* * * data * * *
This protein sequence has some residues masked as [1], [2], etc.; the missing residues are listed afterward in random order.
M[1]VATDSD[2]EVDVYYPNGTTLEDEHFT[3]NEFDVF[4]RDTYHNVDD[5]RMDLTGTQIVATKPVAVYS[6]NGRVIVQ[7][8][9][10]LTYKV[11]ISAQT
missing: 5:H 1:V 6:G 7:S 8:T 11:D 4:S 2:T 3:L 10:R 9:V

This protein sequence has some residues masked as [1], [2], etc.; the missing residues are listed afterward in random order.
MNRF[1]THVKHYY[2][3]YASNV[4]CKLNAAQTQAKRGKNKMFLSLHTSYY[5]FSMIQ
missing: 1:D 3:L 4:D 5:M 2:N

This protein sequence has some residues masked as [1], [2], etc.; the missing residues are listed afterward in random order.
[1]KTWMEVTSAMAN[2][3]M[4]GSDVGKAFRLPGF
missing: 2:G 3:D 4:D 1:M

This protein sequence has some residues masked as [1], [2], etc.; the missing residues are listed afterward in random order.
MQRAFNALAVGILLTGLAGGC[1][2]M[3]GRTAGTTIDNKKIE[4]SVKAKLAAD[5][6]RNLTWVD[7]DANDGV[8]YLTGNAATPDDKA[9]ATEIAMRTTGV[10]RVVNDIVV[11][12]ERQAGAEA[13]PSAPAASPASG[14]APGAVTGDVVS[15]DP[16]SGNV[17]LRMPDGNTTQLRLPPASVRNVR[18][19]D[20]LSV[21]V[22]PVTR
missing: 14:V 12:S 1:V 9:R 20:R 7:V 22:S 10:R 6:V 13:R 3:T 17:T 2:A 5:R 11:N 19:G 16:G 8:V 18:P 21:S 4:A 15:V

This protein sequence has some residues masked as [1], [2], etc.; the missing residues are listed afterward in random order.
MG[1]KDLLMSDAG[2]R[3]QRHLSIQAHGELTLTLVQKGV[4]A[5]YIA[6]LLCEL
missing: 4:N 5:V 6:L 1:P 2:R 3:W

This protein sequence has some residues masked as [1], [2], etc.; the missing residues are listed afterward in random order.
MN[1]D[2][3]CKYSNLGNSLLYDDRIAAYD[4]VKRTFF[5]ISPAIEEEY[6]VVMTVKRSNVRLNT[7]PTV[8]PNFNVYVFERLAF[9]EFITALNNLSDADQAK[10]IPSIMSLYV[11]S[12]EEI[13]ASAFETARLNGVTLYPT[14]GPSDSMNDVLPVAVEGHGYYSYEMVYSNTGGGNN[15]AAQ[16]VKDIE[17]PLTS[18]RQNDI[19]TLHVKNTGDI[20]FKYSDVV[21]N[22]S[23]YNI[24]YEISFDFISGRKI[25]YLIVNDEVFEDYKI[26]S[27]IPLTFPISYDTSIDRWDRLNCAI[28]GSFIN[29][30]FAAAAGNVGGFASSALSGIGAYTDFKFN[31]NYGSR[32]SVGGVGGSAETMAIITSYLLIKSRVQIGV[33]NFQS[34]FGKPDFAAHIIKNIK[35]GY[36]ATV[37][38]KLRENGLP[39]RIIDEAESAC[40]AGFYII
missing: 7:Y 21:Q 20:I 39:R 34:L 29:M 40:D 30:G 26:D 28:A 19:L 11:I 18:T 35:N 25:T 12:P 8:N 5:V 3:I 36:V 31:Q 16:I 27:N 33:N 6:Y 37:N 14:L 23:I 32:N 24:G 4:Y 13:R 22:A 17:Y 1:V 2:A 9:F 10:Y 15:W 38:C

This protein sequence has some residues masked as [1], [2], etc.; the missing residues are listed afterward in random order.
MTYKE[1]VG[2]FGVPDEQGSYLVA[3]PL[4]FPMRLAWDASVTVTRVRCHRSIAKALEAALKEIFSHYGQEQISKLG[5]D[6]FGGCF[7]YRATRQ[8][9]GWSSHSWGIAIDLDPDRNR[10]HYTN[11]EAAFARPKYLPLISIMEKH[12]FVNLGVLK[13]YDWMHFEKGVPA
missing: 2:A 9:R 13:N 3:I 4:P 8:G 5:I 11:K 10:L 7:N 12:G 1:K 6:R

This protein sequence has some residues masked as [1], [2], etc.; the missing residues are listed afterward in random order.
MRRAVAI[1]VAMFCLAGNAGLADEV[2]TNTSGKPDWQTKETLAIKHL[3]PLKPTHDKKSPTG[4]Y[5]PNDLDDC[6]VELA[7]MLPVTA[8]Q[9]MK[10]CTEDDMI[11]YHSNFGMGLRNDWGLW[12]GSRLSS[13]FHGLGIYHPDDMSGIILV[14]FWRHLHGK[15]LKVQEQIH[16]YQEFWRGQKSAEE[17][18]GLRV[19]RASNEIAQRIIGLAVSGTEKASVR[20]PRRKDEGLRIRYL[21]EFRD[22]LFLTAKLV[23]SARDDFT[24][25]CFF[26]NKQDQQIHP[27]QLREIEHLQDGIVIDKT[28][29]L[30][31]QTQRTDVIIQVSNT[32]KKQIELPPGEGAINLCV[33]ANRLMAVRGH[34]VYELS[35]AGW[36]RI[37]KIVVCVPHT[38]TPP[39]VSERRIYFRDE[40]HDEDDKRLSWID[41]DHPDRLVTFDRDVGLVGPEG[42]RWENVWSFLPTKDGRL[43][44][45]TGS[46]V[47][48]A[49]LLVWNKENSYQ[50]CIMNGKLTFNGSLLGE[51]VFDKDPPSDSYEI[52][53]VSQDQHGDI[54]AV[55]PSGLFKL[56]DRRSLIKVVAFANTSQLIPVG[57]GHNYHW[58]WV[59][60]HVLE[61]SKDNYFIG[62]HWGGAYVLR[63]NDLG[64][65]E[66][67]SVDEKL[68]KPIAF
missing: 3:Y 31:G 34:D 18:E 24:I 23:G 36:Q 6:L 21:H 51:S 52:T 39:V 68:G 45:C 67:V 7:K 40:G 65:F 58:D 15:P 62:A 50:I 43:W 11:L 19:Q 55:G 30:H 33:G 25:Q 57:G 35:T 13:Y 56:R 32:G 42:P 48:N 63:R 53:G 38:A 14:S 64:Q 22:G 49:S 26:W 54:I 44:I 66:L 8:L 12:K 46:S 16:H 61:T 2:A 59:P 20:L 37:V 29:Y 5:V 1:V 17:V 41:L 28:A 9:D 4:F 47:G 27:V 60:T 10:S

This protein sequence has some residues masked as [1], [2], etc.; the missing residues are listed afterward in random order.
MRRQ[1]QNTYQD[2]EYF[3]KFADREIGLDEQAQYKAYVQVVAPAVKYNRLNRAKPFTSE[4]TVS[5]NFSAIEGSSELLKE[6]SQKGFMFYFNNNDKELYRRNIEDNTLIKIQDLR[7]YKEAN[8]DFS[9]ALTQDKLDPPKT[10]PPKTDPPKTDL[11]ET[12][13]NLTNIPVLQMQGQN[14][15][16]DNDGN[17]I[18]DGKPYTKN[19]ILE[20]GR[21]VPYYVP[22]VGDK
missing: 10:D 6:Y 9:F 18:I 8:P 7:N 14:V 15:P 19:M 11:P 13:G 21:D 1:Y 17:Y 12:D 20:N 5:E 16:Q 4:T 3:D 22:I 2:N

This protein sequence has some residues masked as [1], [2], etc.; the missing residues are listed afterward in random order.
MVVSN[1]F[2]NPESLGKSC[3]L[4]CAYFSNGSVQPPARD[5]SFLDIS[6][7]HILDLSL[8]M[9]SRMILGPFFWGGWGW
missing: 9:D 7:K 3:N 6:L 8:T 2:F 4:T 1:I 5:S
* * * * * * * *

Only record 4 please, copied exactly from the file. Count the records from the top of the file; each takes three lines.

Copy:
This protein sequence has some residues masked as [1], [2], etc.; the missing residues are listed afterward in random order.
MQRAFNALAVGILLTGLAGGC[1][2]M[3]GRTAGTTIDNKKIE[4]SVKAKLAAD[5][6]RNLTWVD[7]DANDGV[8]YLTGNAATPDDKA[9]ATEIAMRTTGV[10]RVVNDIVV[11][12]ERQAGAEA[13]PSAPAASPASG[14]APGAVTGDVVS[15]DP[16]SGNV[17]LRMPDGNTTQLRLPPASVRNVR[18][19]D[20]LSV[21]V[22]PVTR
missing: 14:V 12:S 1:V 9:R 20:R 7:V 22:S 10:R 6:V 13:R 3:T 17:T 2:A 5:R 11:N 19:G 16:G 8:V 18:P 21:S 4:A 15:V